US PARALEGAL SALARY BY YEARS OF EXPERIENCE

Years of Legal Experience

Salary

1-5 years

$40,962

6-10 years

$50,949

11-15 years

$57,034

16-20 years 

$60,107

21-25 years

$62,960

Over 25 years

$67,157

Source: NALA.org - Paralegal Salary Survey 2016

Paralegal Career Planning

Survey demographics in the NALA 2016 compensation survey showed that 94% of the respondents were female and only 5% male while the average age of respondents was 48.

Education Requirements

Most of those entering the paralegal profession have some type of formal education. Although it’s not impossible to get a paralegal job without this, most employers favor those who have completed a paralegal program.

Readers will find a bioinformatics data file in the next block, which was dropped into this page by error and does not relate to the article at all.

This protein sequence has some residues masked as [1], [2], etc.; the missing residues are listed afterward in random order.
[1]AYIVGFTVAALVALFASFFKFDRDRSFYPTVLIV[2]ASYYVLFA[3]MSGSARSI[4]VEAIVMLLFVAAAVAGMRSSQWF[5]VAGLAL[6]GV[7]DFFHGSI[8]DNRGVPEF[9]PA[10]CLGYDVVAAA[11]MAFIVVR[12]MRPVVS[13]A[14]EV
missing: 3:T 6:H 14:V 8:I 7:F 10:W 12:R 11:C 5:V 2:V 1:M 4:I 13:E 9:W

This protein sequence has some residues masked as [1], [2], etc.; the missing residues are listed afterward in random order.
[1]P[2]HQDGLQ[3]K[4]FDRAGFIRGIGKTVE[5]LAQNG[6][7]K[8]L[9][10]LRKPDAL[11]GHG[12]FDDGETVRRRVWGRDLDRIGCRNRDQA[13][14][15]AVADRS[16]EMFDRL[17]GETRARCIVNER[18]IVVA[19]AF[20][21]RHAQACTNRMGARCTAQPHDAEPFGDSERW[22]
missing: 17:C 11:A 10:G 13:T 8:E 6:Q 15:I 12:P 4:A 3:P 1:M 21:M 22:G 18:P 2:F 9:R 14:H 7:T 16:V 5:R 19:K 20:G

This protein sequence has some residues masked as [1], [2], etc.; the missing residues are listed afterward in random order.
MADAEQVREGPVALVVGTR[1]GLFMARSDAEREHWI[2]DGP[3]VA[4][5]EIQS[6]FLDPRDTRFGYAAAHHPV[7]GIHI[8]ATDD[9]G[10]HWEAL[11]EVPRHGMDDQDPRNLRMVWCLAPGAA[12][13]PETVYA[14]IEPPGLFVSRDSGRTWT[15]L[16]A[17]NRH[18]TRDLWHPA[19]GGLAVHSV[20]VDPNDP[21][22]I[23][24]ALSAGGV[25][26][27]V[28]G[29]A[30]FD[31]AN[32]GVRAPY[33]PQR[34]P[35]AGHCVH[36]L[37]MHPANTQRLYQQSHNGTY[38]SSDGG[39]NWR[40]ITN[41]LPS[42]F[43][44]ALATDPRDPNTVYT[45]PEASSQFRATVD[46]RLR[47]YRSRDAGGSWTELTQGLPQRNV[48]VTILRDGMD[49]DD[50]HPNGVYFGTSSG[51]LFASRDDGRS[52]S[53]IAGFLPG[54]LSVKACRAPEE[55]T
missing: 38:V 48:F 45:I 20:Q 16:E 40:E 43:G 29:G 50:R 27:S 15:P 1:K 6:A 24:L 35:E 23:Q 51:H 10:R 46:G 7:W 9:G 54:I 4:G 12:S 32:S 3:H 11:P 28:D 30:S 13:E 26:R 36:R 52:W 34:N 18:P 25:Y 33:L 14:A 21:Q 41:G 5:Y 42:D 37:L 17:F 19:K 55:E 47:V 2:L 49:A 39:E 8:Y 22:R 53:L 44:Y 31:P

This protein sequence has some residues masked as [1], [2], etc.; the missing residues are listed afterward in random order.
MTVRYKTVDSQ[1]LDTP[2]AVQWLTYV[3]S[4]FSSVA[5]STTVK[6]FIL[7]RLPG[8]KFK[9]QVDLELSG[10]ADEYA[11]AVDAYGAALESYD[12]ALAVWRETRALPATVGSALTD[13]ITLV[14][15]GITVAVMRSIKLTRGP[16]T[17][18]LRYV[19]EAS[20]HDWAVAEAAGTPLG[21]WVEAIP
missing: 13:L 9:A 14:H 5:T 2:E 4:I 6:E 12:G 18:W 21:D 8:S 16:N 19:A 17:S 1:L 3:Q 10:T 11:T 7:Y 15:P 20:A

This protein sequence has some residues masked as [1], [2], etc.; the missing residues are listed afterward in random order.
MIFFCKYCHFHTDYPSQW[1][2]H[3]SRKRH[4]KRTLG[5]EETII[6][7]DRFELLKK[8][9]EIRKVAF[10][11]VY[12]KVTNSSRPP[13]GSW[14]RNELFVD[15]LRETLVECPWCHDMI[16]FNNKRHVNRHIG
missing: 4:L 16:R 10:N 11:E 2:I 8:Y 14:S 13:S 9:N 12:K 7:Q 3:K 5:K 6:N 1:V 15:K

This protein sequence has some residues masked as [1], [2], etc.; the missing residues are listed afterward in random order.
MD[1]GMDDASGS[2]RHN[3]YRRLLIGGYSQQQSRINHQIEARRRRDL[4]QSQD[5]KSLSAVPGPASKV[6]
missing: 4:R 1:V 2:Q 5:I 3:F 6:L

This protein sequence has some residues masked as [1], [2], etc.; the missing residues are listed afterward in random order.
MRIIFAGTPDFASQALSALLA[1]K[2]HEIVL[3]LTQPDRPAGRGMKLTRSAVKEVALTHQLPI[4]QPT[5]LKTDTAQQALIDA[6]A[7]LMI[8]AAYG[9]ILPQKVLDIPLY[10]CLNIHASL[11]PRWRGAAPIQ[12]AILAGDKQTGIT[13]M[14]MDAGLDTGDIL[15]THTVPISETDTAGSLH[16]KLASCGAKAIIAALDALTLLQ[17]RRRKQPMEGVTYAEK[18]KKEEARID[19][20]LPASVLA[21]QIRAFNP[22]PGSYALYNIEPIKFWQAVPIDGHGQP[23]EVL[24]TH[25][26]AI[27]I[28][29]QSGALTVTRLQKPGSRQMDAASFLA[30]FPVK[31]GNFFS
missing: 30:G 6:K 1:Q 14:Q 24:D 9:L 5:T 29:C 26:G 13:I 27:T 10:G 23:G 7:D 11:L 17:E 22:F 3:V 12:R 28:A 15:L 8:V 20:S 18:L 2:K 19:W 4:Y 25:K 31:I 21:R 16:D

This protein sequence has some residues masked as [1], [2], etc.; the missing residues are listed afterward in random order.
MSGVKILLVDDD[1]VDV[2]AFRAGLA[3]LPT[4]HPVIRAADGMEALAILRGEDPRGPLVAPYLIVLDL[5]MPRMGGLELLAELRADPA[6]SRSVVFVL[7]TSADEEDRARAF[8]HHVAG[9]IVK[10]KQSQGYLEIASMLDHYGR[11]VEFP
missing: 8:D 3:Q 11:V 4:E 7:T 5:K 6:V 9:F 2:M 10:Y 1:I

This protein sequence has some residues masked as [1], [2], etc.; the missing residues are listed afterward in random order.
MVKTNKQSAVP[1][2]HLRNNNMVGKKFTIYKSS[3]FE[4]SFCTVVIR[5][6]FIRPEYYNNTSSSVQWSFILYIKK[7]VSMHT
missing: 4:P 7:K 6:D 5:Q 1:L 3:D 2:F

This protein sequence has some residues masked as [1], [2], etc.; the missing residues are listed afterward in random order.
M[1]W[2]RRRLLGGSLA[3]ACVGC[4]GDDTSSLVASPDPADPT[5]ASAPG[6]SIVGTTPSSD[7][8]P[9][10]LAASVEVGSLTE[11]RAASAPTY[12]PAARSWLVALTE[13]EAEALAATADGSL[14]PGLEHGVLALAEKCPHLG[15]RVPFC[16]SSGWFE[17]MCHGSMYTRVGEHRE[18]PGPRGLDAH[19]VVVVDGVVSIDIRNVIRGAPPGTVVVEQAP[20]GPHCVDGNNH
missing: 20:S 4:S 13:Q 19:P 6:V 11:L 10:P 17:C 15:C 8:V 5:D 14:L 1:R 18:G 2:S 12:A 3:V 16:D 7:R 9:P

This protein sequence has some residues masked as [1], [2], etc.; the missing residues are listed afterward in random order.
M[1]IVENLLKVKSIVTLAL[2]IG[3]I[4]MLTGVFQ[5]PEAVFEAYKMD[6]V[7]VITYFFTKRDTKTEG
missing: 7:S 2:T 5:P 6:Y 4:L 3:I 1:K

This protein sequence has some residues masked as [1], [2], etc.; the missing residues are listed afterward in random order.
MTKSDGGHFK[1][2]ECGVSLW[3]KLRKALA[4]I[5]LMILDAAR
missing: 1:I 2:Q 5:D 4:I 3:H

There are numerous paralegal programs available, including full-time, part-time, and online options. No matter your available budget, time allocation and geographic setting, there is an array of paralegal programs to choose from covering Bachelor degrees and Associate’s degrees as well as various types of paralegal certificates. 

Over 75% of respondents in NALA's 2016 compensation survey held a bachelor's or an associate's degree.

Job Growth and Outlook

The U.S. Department of Labor, reported 277,310 jobs in 2016 and the paralegal field is expected to grow much faster than average. In the ten-year period between 2014 and 2024, they project an 8% growth translating to 21,200 new jobs. They also anticipate an increased demand for paralegals in areas such as bankruptcy, medical malpractice and product liability.

Despite this, it’s likely that competition for paralegal positions will remain fairly strong, so the type of paralegal education you have is very important in order to stay ahead of the competition.